Happy New Year!
While I’m still imbued with hope and good intentions and philosophically lethargic after the holidays of non-stop socializing and eating (le detox from Juice Generation, order up), I figured I would wax poetic about photography and my New Year’s Resolutions.
Don’t get me wrong – I love smiles and happiness and a lovely smile on a lovely person is great. But I also don’t agree with all the heat bloggers were getting way back when for not smiling in photos. Who’s to say smiles are the only real way to show joy? I, for example, always feel fake when forced to pull back and bare my teeth just to make the other person secure in the thought that I am happy. My RBF is a perfect expression of my relaxed contentedness without the extra muscle exertion. Gorgeous smiles are wonderful, but I can’t help but feel that nowadays so many smiles are on-demand anytime we snap a picture or interact even. So here is a little photo study of other facial expressions that relay things a bit more complicated than joy, as shown by my baby brother, who is suddenly not such a baby anymore. Took the photos in, you guessed it, my favorite park, back when it was Christmas Day and nearly 70 (oh how I miss you now, tropical Christmas).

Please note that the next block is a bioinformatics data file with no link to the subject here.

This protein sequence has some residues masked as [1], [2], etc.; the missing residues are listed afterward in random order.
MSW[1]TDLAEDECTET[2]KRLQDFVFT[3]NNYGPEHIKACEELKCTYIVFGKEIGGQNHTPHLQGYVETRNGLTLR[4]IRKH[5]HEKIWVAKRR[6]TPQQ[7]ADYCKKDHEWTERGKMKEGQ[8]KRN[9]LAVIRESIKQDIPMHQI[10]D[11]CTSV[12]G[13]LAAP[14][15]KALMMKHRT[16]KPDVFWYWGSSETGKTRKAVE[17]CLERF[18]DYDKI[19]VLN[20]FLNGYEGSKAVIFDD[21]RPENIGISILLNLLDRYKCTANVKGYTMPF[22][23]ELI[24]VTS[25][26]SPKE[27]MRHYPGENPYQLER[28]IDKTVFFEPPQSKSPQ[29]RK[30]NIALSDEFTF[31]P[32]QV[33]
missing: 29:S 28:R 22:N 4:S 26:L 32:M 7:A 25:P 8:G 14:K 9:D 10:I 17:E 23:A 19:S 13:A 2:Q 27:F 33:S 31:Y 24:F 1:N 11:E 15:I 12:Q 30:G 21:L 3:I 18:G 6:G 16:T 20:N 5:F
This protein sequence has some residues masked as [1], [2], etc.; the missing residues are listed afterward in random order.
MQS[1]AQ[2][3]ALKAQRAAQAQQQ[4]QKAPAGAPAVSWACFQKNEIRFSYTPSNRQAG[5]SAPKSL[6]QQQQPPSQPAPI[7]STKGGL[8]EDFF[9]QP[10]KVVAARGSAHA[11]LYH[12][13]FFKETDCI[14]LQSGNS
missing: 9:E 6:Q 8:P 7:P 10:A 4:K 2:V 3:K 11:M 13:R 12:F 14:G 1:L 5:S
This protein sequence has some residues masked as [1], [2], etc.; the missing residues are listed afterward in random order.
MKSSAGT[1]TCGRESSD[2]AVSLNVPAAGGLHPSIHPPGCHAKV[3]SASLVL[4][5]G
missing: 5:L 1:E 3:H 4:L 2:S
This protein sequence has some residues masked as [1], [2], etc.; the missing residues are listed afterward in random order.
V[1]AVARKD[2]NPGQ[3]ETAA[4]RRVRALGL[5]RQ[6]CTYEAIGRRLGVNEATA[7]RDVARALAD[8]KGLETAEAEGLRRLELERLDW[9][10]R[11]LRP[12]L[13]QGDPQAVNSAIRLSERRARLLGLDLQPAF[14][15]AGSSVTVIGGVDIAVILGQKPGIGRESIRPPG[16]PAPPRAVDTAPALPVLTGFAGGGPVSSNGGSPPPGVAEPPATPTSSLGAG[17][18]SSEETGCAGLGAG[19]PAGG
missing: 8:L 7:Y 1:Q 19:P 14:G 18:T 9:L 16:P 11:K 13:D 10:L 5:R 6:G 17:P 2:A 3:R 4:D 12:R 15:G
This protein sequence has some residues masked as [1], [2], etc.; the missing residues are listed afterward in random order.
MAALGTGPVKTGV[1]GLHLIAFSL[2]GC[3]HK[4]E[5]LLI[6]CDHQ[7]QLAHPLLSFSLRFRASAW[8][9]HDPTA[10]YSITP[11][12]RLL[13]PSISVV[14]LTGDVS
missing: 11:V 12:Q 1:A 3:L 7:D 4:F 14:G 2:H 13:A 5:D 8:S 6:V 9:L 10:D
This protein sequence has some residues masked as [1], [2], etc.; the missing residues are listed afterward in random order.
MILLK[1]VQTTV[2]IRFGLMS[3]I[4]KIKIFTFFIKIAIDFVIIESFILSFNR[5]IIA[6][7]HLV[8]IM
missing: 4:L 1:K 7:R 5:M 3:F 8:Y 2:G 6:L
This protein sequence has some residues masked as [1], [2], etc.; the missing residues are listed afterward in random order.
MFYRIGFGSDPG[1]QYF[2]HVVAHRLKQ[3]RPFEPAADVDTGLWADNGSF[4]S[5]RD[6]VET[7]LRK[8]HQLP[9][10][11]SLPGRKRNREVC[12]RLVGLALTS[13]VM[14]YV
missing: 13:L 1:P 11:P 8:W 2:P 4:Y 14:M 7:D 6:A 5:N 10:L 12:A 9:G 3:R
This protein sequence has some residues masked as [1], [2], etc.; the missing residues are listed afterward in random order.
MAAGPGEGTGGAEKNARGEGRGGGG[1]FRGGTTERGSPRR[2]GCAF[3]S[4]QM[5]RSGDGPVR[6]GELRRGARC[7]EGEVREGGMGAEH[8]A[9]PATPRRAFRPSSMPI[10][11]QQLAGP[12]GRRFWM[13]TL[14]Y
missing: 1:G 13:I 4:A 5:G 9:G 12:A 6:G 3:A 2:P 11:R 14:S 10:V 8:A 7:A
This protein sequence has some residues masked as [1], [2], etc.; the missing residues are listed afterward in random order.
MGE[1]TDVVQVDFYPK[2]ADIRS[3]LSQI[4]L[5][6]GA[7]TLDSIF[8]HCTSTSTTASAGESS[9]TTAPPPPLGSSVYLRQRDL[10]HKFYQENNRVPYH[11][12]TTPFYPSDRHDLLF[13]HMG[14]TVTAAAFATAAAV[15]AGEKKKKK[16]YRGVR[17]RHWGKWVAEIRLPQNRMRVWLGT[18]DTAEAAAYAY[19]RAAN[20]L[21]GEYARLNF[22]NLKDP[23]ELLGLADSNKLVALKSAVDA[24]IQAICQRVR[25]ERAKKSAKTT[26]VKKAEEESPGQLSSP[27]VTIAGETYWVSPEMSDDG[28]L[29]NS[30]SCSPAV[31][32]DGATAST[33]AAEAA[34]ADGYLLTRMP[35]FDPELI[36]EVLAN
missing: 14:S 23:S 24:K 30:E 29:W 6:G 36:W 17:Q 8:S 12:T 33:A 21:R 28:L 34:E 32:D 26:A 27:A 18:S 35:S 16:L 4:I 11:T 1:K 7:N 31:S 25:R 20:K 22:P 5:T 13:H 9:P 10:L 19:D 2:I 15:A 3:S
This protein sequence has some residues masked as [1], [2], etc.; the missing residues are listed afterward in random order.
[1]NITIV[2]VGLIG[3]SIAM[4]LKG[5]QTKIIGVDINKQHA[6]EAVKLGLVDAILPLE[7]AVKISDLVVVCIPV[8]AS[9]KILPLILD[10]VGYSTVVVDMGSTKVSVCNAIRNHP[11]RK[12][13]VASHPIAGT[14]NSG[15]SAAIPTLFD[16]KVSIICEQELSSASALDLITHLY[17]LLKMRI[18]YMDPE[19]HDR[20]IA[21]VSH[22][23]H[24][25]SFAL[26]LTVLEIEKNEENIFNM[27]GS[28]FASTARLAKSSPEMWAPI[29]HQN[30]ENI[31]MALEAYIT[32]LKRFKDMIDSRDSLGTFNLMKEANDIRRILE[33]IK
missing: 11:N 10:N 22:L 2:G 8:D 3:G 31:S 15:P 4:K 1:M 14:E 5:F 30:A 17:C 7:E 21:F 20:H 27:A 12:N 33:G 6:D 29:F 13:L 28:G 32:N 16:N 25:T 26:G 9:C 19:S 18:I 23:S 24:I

As for New Year’s Resolutions, aside from the realistic portrayal of people as discussed above, I recently read the life-changing magic of tidying up and it was truly transformative (and you should get it ASAP). As a hoarder with complex commitment issues, I’ve long wanted to clean up my room, de-clutter my life and so on, and this book was a great catalyst. As soon as I finished it (in a day) I threw out two bags of toiletries and makeup and several bags of just tops (those I donated, they were perfectly good clothes) and I’m still not done (just wait until I get my hands on my dorm room). Marie Kondo says to visualize your ideal life – I can’t wait until mine looks like a design magazine (or at least a west elm catalog).